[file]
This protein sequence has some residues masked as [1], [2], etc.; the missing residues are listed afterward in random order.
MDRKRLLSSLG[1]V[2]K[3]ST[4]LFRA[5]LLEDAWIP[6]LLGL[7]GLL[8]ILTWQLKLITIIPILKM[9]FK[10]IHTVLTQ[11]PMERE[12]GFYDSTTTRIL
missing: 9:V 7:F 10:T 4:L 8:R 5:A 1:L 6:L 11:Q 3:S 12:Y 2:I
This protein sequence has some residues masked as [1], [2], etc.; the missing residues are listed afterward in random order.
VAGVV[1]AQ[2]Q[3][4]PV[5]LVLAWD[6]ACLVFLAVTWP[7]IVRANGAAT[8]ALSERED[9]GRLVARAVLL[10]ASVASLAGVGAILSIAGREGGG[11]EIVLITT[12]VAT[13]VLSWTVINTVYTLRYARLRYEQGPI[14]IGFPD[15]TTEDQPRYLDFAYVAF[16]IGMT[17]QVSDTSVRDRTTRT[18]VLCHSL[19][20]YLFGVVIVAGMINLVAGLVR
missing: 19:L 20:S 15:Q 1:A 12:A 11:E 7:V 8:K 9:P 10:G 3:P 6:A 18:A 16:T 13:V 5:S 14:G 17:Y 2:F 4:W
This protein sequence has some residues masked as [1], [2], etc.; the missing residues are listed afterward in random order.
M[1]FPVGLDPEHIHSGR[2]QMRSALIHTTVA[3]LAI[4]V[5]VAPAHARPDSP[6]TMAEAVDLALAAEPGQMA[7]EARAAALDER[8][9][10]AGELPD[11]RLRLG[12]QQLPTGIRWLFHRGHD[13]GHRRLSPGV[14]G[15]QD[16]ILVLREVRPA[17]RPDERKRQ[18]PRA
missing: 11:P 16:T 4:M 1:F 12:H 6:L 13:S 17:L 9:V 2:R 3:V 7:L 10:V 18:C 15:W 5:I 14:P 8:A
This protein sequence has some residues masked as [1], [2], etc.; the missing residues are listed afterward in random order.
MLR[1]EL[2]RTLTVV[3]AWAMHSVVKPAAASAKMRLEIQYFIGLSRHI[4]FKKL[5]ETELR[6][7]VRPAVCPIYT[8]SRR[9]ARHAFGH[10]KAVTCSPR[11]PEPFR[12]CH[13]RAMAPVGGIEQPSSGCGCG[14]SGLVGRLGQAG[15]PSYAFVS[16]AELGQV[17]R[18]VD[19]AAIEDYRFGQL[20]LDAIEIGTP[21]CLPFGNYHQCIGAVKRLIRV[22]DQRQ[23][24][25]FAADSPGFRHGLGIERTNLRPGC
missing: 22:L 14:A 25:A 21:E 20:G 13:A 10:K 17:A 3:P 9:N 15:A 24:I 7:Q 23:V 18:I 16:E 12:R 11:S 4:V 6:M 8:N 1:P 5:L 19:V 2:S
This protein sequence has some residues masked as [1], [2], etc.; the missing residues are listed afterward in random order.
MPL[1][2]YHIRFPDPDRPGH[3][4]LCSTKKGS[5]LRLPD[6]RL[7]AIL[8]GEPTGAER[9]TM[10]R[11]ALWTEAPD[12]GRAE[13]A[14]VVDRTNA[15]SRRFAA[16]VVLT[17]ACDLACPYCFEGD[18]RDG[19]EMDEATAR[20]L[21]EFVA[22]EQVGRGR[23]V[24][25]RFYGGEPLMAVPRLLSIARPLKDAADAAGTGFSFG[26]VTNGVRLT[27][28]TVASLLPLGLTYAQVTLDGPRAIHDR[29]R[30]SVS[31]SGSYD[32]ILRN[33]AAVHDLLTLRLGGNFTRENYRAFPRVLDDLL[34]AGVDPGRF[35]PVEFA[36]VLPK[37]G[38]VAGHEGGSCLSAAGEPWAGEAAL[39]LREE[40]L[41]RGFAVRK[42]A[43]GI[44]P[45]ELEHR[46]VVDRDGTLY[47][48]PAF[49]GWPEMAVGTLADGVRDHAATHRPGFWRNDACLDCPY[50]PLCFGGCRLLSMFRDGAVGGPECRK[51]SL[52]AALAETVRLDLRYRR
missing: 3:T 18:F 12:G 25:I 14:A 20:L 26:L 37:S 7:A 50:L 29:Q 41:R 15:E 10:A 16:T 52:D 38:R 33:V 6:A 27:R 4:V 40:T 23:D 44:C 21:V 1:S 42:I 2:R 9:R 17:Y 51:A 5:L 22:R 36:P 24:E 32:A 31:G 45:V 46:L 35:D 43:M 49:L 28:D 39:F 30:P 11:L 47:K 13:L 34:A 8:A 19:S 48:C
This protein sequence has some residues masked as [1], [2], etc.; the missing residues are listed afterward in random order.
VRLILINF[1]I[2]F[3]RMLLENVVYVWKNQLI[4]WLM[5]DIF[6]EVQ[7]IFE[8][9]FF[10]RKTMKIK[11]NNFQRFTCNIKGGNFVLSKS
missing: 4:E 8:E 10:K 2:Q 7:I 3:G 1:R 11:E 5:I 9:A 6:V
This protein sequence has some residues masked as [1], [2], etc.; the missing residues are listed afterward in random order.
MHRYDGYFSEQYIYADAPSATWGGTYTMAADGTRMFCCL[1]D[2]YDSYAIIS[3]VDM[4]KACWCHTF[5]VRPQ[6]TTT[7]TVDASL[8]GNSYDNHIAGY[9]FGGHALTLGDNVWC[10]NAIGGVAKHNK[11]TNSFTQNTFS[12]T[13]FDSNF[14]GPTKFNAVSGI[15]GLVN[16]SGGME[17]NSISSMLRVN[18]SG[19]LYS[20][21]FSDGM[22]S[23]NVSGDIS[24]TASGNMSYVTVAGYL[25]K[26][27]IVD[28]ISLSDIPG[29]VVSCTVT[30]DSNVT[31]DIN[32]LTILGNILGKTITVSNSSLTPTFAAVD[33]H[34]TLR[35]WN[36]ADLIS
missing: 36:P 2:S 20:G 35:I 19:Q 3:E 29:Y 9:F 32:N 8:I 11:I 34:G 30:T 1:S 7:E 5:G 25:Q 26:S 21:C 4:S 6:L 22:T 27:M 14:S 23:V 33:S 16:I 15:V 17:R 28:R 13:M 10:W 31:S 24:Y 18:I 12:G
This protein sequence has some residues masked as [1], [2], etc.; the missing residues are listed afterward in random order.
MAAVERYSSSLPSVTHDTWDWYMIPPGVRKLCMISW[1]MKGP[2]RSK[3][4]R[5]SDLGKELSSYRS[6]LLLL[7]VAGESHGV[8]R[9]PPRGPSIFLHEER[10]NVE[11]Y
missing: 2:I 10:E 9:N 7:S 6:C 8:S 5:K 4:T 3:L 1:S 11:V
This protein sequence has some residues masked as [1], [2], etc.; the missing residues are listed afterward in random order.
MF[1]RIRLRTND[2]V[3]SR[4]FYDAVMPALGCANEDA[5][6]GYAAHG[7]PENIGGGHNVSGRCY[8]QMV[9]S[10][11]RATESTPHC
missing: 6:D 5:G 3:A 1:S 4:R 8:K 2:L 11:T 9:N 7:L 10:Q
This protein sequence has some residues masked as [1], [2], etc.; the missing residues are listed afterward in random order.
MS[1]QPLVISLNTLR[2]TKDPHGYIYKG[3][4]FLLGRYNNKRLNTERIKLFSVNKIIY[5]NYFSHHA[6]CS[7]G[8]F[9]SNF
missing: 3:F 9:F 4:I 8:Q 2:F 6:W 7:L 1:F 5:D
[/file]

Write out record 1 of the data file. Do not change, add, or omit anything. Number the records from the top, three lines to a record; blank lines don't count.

This protein sequence has some residues masked as [1], [2], etc.; the missing residues are listed afterward in random order.
MDRKRLLSSLG[1]V[2]K[3]ST[4]LFRA[5]LLEDAWIP[6]LLGL[7]GLL[8]ILTWQLKLITIIPILKM[9]FK[10]IHTVLTQ[11]PMERE[12]GFYDSTTTRIL
missing: 9:V 7:F 10:T 4:L 8:R 5:A 1:L 6:L 11:Q 3:S 12:Y 2:I